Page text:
Born in Bryan, Texas, Julie Cass has excelled at every level of tennis. In high school she won the 1986 5A Doubles State Title while playing for Richard King High School in Corpus Christi. In junior college, Cass was the National Singles and Doubles Junior College Champion in 1989 while playing for Odessa Junior College and finished there as the #1 ranked Junior College player in the Nation. From there, she would join the University of Houston, being named All-SWC in 1991. Since 2001, Cass has earned 82 National Titles (Gold Balls) in her age group (30 in singles, 37 in doubles, 5 in mixed doubles (one with her brother) and 10 at the father/daughter grasscourt championships). Not surprisingly, she has reached a No.1 world ranking in her age group four times. In ITF World Cup play, Cass has been the top player on the Lenglen, Young, and Court Cup teams, capturing the World Team Championship title as well as individual singles and doubles World Champion titles in Mexico City in 2010.  Her team repeated as World Team Champions in New Zealand in 2011.  In 2014 in Florida Cass won the World Individual Championships in singles on clay which is her worst surface.  Cass has been the Director of Women’s Programs at Westwood Country Club in Austin for 20 years. The Austin-American Statesman once wrote, that Cass “transformed from a somewhat reluctant high school player to one of the most dominant American players in any age group, men's or women's.”

Dennis Ralston

Dennis Ralston had the rare opportunity to lead U.S. Davis Cup teams to victory as both a player and captain. He was considered a stormy figure early in his career although his actions seem tame compared to numerous players who came after.  As a doubles player alongside Chuck McKinley, he made his strongest showing.  They won the U.S. title three times, in 1961, 1963 and 1964, and were in finalist in 1962.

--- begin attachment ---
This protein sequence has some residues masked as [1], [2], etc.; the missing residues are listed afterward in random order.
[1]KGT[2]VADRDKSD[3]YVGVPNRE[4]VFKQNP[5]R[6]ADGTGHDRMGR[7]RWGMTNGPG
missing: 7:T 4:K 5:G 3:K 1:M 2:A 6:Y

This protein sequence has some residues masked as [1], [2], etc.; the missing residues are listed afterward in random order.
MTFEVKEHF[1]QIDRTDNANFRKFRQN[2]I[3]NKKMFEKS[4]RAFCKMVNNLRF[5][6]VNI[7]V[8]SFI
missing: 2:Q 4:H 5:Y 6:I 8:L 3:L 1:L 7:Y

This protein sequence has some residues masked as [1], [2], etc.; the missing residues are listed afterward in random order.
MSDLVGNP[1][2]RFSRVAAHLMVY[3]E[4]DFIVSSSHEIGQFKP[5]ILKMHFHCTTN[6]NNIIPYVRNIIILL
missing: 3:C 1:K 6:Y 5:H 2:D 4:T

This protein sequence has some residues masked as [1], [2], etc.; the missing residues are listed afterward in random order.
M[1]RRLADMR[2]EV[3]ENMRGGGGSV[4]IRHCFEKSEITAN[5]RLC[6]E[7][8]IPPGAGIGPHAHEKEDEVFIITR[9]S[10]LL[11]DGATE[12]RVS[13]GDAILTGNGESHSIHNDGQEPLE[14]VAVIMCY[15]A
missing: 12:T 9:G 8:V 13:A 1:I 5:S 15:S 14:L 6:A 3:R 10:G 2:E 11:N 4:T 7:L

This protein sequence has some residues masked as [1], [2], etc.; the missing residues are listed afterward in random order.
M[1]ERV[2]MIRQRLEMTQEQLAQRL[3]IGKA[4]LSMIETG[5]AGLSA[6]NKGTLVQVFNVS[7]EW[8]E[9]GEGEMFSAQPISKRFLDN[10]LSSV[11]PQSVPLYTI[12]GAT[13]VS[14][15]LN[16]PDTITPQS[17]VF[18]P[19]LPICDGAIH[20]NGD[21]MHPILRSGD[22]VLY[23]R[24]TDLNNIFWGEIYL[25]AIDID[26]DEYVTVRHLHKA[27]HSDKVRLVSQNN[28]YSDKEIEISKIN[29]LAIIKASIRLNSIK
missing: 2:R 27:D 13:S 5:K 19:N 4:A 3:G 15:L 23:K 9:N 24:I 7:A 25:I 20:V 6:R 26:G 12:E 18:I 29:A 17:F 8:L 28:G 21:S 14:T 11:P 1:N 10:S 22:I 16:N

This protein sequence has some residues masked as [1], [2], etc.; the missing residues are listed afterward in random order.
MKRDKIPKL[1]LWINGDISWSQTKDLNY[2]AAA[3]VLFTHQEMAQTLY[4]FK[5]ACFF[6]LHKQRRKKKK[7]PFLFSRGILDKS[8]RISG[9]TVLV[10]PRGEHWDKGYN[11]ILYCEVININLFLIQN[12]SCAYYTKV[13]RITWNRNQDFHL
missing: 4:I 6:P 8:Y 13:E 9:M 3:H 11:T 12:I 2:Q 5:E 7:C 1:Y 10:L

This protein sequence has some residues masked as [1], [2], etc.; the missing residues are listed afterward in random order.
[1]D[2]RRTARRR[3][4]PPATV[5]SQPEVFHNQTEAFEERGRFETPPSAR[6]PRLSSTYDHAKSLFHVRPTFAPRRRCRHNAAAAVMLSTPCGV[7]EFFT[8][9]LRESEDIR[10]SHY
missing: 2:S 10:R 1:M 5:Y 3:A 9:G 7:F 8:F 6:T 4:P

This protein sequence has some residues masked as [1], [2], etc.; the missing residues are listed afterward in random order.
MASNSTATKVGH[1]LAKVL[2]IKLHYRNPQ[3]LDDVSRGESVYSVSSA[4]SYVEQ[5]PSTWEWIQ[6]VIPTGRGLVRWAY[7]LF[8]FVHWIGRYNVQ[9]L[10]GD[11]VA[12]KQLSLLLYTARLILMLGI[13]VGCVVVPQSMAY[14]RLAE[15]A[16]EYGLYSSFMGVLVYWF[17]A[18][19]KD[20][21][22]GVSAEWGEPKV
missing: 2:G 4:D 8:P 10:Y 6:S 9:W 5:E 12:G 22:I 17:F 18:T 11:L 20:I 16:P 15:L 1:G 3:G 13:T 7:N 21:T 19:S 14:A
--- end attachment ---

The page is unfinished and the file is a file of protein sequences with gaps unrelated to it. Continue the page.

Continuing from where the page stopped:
Ralston was a member of the Handsome Eight, the original eight players signed to the World Championship Tennis (WCT) tour in 1967.  He and the seven other pioneers of the professional game helped pave the way for the current day ATP World Tour. 


Between 1968 and 1971 Ralston served as coach of winning U.S. Davis Cup teams and in 1972 he became captain for a four year term - winning the Cup in 1972 and reaching the finals in 1973.  His coolness and calming manner in the face of an uproarious crowd and patriotic local line judge in Bucharest was a highlight of the 1972 Cup victory over Romania.  


A slim 6’2” tall, Ralston was a stylish stroker with a piercing forehand.  He was a fine server and excellent volleyer who was in the U.S. Top Ten for seven straight years.  He was the first to be No. 1 three straight years (1964, 1965 and 1966) since Don Budge (1936-1938).  His highest world ranking was No. 5.  Ralston and his dad, Bob Ralston, won the U.S. Father and Son title in 1964. 


Ralston went on to make a name as an outstanding educator and influence while serving as the men's tennis coach at Southern Methodist University from 1981-1989 and 1991-1993.  In 1983 he was named the NCAA National Coach of the Year and led the Mustangs to a second place national finish, best in school history. 


Additional accomplishments include: Wimbledon Doubles Champion at 17 years of age in 1960, French Open Doubles Champion in 1966, Wimbledon Singles Finalist in 1966 and induction into the International Tennis Hall of Fame in 1987.